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Holmes and Watson spend the night in Helen Stoner's bedroom, waiting to see what will happen. At three o'clock in the morning by the nearby church bell, they hear the low whistle which Helen described to them at Baker Street and which she tells them her sister Julia had described to her two years earlier.
The instant that we heard it, Holmes sprang from the bed, struck a match, and lashed furiously with his cane at the bell-pull.
Holmes sees the poisonous snake on the bell-pull. The whistle was being used to summon it back from Helen's bed and through the ventilator into Dr. Roylott's adjacent bedroom. They hear a "horrible cry" from the room next door. They go into Roylott's room and find that he has been bitten by his own snake.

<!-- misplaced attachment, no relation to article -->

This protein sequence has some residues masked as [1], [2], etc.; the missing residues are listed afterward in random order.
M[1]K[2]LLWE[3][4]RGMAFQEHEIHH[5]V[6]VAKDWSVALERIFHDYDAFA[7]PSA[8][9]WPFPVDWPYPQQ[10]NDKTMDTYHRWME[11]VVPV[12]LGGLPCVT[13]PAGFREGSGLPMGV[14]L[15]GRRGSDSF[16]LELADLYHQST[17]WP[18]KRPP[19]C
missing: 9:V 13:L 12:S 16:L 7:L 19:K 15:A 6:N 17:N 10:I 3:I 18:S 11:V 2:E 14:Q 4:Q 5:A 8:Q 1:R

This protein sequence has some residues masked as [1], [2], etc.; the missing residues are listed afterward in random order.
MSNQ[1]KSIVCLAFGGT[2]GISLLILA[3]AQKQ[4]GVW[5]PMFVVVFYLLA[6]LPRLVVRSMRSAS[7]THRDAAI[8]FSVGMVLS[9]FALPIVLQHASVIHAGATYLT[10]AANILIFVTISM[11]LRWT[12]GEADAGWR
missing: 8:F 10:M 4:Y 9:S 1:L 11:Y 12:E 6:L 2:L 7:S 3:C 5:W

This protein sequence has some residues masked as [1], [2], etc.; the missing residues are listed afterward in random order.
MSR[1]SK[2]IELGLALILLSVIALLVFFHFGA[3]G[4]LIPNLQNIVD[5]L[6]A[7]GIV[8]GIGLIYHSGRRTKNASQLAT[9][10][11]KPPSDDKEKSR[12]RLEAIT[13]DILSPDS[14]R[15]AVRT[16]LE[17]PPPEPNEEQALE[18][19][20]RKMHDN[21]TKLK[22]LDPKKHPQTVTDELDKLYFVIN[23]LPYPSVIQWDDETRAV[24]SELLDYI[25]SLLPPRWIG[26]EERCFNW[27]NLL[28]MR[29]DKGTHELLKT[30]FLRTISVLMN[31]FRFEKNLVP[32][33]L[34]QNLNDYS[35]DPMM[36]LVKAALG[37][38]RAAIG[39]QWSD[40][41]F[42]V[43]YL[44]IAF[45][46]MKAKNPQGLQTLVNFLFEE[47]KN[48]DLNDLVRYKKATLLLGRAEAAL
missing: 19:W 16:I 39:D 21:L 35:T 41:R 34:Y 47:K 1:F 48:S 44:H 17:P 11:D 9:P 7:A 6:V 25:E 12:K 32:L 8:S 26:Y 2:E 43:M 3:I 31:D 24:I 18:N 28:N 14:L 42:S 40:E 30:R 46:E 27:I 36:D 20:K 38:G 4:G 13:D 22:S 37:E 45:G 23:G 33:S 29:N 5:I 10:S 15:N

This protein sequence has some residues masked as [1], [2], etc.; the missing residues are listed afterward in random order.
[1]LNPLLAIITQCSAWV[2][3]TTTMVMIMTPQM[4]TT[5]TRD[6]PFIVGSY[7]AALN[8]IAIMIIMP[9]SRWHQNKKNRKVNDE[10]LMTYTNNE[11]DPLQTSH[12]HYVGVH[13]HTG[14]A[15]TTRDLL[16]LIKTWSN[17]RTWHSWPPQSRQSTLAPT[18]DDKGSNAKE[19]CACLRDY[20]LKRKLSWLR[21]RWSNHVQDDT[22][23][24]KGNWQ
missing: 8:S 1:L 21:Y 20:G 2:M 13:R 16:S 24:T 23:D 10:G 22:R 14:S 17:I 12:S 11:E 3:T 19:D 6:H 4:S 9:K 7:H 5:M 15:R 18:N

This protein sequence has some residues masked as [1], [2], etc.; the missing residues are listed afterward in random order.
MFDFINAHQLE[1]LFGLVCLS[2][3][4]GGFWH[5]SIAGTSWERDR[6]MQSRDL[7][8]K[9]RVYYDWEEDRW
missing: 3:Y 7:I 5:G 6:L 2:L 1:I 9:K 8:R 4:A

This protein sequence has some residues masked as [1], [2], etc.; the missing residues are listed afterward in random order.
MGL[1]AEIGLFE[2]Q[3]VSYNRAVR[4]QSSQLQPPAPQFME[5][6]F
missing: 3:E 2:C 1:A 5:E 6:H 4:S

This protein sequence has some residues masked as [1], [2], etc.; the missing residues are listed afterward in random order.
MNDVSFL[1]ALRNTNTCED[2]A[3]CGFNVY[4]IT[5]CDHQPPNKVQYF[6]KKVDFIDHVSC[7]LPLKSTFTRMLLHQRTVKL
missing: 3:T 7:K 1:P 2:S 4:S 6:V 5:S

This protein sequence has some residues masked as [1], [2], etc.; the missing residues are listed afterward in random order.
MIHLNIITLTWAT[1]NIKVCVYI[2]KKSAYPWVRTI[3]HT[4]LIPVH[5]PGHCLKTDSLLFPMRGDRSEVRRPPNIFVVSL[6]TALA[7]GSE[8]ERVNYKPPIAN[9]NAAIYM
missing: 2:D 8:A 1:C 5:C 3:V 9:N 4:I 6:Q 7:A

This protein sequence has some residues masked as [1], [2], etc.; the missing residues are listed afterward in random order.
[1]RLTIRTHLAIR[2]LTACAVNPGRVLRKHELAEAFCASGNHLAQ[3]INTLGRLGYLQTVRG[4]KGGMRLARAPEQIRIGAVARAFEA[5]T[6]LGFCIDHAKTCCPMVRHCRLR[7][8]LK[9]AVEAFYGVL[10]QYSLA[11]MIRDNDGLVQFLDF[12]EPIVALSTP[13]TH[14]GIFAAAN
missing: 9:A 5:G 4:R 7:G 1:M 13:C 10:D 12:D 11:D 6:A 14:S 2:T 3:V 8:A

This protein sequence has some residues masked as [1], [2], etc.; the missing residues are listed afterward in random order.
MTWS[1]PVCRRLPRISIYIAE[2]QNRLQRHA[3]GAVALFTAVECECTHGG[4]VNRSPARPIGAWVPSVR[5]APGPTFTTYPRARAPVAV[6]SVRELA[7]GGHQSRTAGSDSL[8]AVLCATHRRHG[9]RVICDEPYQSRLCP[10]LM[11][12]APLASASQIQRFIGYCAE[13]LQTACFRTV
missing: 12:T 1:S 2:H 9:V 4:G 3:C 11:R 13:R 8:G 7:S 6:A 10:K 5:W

His chin was cocked upward and his eyes were fixed in a dreadful, rigid stare at the corner of the ceiling.
The snake has coiled itself around the dead man's head. It's markings show clearly that it is the "speckled band" Helen's sister Julia told her about as she was dying. Holmes expresses the moral of the story when he tells his friend Watson:
Violence does, in truth, recoil upon the violent, and the schemer falls into the pit which he digs for another.
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